A resident judiciary is an important — but frequently overlooked — asset for northerners. The Nunavut Court of Justice was established to provide courtbased justice that is efficient, accessible and responsive to the unique needs of the territory. It has a mandate to hear any type of case that arises within the territorial boundaries. Judges who live in the North are likely to be better informed about local culture and lifestyles than their southern counterparts would be. In the Lancaster Sound judgment, Justice Cooper referred to irreparable harm, which is hard to prove. How can one say with certitude in advance of having conducted testing that the seismic gun would definitely harm the marine mammals on which the Inuit depend? The literature is inconclusive and research methods, such as flying over whales before and after the seismic guns are deployed to note changes in behaviour, are often not very rigorous by scientific standards. Yet the precautionary principle is important. If the tests had resulted in a subsequent decrease in the numbers or health of marine mammals in Lancaster Sound, irreparable harm would have been caused. If the Qikiqtani Inuit Association’s arguments had been made in the Federal Court of Canada, would there have been the same sensitivity to Inuit perceptions, culture and lifestyle? Would a federal court have been as culturally informed? Having the case tried in Nunavut probably worked to the advantage of the Qikiqtani Inuit Association and the Inuit communities of Lancaster Sound.
The case raises important questions. Why did the federal government choose a political rather than a legal solution? Why did the federal government not appeal the court decision? One might have expected the federal government to appeal the decision of the Nunavut court for several reasons.
First, Ottawa’s decision appears out of keeping with usual practice. Nunavut Tunngavik Incorporated has been involved in some half-dozen lawsuits with the federal government — some of which are ongoing. In several instances, when the federal government lost these types of cases, it appealed the decision. Second, the injunction set a precedent that could pose problems for the Geological Survey of Canada’s larger project to map the Arctic seabed. Third, the injunction had some international repercussions as the seismic testing involved a foreign ship. The Germans had gone through the standard procedures and secured approval for the tests. Allowing a territorial court to stop tests that the federal government has approved could prompt officials from other countries to wonder if the Canadian government has the authority to enter into agreements with them. Thus, there were international ramifications: embarrassment and a potential undermining of the Canadian government’s credibility abroad. Why then did the federal government not appeal in this case?
There are several possible answers. Perhaps the government thought it would lose the case on legal grounds. Prior to appealing a case, lawyers in the Department of Justice would be asked to conduct judicial analysis to determine if the federal government had a decent chance of winning (i.e., the federal government would not appeal if it thought it would lose). A judicial explanation does not seem plausible as the federal government did have good prospects of winning the case since approval had been given by the mandated authorities. Political factors offer a more plausible explanation. An appeal of the Nunavut court’s decision would likely have exacerbated the existing polarization between those who think no testing should take place (because it is the thin edge of the wedge en route to resource exploitation) and those who strongly favour testing (precisely because it is seen as a prerequisite for much-needed resource development). The hurried, poorly executed hearings fuelled existing perceptions that the testing was a prelude to oil and gas drilling. Timing worked against those favouring the surveys. Discussion about the seismic testing in Lancaster Sound coincided with the disastrous oil spill in the Gulf of Mexico and stories depicting the threats posed by drilling operations to the fragile Arctic environment abounded. Several major lawsuits involving Aboriginal rights are already being waged against the federal government and the visuals of having yet another one would have looked bad. In December 2010, the minority Harper government knew that an election could be called at any time. The further bad publicity that a legal appeal pertaining to the Lancaster Sound testing could have generated might have jeopardized the chances of re-election for Leona Aglukkaq, Minister of Health and Conservative MP for Nunavut. For all these reasons, it is likely that political assessments counselled against taking action that might have reflected negatively on the federal government.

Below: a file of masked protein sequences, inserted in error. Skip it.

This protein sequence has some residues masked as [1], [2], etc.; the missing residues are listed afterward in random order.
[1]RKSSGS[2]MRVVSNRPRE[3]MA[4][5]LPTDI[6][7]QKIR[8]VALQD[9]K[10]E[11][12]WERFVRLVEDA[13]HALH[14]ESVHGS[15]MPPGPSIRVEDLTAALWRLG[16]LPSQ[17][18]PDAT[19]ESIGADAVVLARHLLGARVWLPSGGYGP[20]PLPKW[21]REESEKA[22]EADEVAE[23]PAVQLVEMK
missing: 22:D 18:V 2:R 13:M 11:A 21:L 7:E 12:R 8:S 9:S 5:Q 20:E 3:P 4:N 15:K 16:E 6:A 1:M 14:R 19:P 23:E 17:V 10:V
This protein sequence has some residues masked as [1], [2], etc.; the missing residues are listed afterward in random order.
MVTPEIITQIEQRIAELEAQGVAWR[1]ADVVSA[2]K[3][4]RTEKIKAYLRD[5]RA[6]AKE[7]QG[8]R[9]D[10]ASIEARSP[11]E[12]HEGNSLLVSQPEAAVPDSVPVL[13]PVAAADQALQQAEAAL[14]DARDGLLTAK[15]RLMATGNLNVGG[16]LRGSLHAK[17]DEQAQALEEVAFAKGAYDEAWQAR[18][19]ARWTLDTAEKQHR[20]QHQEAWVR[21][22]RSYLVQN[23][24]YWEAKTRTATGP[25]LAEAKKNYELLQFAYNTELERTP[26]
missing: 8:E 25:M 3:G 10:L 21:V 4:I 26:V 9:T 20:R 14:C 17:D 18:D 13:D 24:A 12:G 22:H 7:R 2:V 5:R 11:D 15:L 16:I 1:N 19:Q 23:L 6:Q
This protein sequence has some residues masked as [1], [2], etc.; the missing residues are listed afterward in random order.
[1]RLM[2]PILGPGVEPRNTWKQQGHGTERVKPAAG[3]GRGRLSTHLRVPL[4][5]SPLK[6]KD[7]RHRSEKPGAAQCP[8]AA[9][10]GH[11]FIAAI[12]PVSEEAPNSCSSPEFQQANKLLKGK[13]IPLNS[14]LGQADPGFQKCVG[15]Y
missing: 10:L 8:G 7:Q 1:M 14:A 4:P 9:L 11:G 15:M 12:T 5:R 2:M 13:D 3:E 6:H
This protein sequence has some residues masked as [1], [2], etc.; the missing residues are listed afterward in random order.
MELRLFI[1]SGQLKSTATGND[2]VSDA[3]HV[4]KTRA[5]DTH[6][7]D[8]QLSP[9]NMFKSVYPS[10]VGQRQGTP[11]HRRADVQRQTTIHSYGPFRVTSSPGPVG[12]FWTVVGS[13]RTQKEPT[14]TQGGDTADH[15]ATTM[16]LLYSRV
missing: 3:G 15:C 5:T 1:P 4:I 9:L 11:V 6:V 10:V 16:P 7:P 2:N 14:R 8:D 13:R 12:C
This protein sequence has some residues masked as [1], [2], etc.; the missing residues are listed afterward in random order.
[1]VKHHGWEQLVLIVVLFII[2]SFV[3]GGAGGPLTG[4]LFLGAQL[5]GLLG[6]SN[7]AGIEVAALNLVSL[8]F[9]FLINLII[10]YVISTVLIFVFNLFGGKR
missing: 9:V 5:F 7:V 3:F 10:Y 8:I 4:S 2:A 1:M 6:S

Timing worked against those favouring the surveys. Discussion about the seismic testing in Lancaster Sound coincided with the disastrous oil spill in the Gulf of Mexico and stories depicting the threats posed by drilling operationsto the fragile Arctic environment abounded.
Choosing a political route also had positive spinoffs for the Harper government: the opportunity to address previous shortcomings and to enhance its reputation. The press release of December 6, 2010, stressed the importance of consulting with Inuit communities and working cooperatively with their organizations. It placed a moratorium on testing — at least for the period of the consultations and potentially permanently — thereby defusing a major issue of contention. In demonstrating concern for Arctic ecology, the government was in all likelihood seeking to deflect attention from its poor environmental record.
The press release came just before the Environment Minister left for the international climate change conference in Cancún, Mexico. Since the Harper government came to power in 2006, Canada has been the four-time recipient of the Fossil of the Year (Colossal Fossil) award, which is given each year at the international conference on climate change to the country, deemed by some 500 environmental groups to have made “the least constructive contributions to the negotiations.” The ministers’ announcement did not diminish the criticism of Canada at the December 2010 conference, nor did it prevent Canada from receiving the Fossil of the Year award again. It did garner significant media attention in Canada, thereby presenting a countervailing perspective — at least for the home audience — on the government’s record.
This case reinforces some important lessons. The need to consult Aboriginal people and to accommodate their interests is not only a legal requirement in Canada but also an ethical and a practical imperative. The territorially based impact review boards and courts are important to protecting and promoting the well-being of Arctic inhabitants; hence, their ability to function effectively must be safeguarded. Finally, resort to a political solution in this case served to defuse tensions, whereas a legal challenge might have intensified views and exacerbated the polarization. It enabled the federal government to avoid further bad publicity pertaining to the Lancaster Sound testing, to address key concerns of its critics and to convey positive messages reflecting concern for Nunavut inhabitants and the fragile Arctic ecology.